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Yesterday, a group of medical professionals, Physicians for Human Rights, released a comprehensive review of medical evidence concerning the treatment of detainees. The group found comprehensive evidence of torture and other abuse that resulted in long-term physical and psychological damage, thus satisfying even the most stringent criminal-law definition of torture. Which raises the question of war crimes. Major General Antonio Taguba completed the single most thorough and impressive of the half-dozen studies the Pentagon has commissioned into detainee abuse. “There is no longer any doubt as to whether the current administration has committed war crimes,” Taguba says. “The only question is whether those who ordered torture will be held to account.”
Could officials of the Bush Administration face war crimes charges? In The New Republic, I examine that question and note that, far from this being an outlandish suggestion, criminal cases are in fact being prepared. Which is why the Bush Administration torture-team members need to think twice before boarding an airplane that will take them beyond the sheltering confines of the United States.
More from Scott Horton:
Conversation — August 5, 2016, 12:08 pm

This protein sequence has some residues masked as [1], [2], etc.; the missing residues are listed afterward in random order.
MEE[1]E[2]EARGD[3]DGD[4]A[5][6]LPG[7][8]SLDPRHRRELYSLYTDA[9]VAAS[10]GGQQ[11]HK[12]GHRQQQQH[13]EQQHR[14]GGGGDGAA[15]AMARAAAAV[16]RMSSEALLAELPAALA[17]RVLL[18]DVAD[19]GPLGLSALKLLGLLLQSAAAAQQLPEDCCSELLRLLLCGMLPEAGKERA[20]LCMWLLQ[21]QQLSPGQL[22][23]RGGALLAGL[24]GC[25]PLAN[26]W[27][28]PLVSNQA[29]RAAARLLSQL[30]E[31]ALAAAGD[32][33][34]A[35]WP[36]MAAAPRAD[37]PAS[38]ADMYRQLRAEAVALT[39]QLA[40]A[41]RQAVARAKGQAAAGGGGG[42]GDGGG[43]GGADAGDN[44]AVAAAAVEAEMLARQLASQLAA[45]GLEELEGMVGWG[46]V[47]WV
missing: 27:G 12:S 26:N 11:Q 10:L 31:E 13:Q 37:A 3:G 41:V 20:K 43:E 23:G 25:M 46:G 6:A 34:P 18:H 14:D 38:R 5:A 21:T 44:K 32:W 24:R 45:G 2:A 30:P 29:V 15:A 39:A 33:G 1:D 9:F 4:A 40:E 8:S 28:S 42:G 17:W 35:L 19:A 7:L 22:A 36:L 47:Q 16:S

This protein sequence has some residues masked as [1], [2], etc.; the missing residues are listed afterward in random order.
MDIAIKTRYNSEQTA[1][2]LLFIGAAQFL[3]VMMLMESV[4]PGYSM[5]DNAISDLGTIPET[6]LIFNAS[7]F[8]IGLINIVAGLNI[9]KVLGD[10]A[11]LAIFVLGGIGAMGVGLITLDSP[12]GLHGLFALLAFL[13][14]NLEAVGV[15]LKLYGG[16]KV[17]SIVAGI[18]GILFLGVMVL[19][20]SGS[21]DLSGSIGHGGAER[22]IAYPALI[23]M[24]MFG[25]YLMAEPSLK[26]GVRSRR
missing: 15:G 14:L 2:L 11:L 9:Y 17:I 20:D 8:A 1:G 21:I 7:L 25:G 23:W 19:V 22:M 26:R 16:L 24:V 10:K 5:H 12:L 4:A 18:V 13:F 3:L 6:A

Sidney Blumenthal on the origins of the Republican Party, the fallout from Clinton’s emails, and his new biography of Abraham Lincoln
Conversation — March 30, 2016, 3:44 pm
Joseph Hickman discusses his new book, The Burn Pits, which tells the story of thousands of U.S. soldiers who, after returning from Iraq and Afghanistan, have developed rare cancers and respiratory diseases.
Years ago, I lived in Montana, a land of purple sunsets, clear streams, and snowflakes the size of silver dollars drifting through the cold air. There were no speed limits and you could legally drive drunk. My small apartment in Missoula had little privacy. In order to write, I rented an off-season fishing cabin on Rock Creek, a one-room place with a bed and a bureau. I lacked the budget for a desk. My idea was to remove a sliding door from a closet in my apartment and place it over a couple of hastily cobbled-together sawhorses.
Annual premium on a $6,000 life insurance policy for a champion German shepherd:
Astronomers discovered a pulsar called a superbubble, which spins 716 times per second.
Nigerian president Muhammadu Buhari told reporters that his wife “belonged to” his kitchen.
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“Matt was happy enough to sustain himself on the detritus of a world he saw as careening toward self-destruction, and equally happy to scam a government he despised. 'I’m glad everyone’s so wasteful,' he told me. 'It supports my lifestyle.'”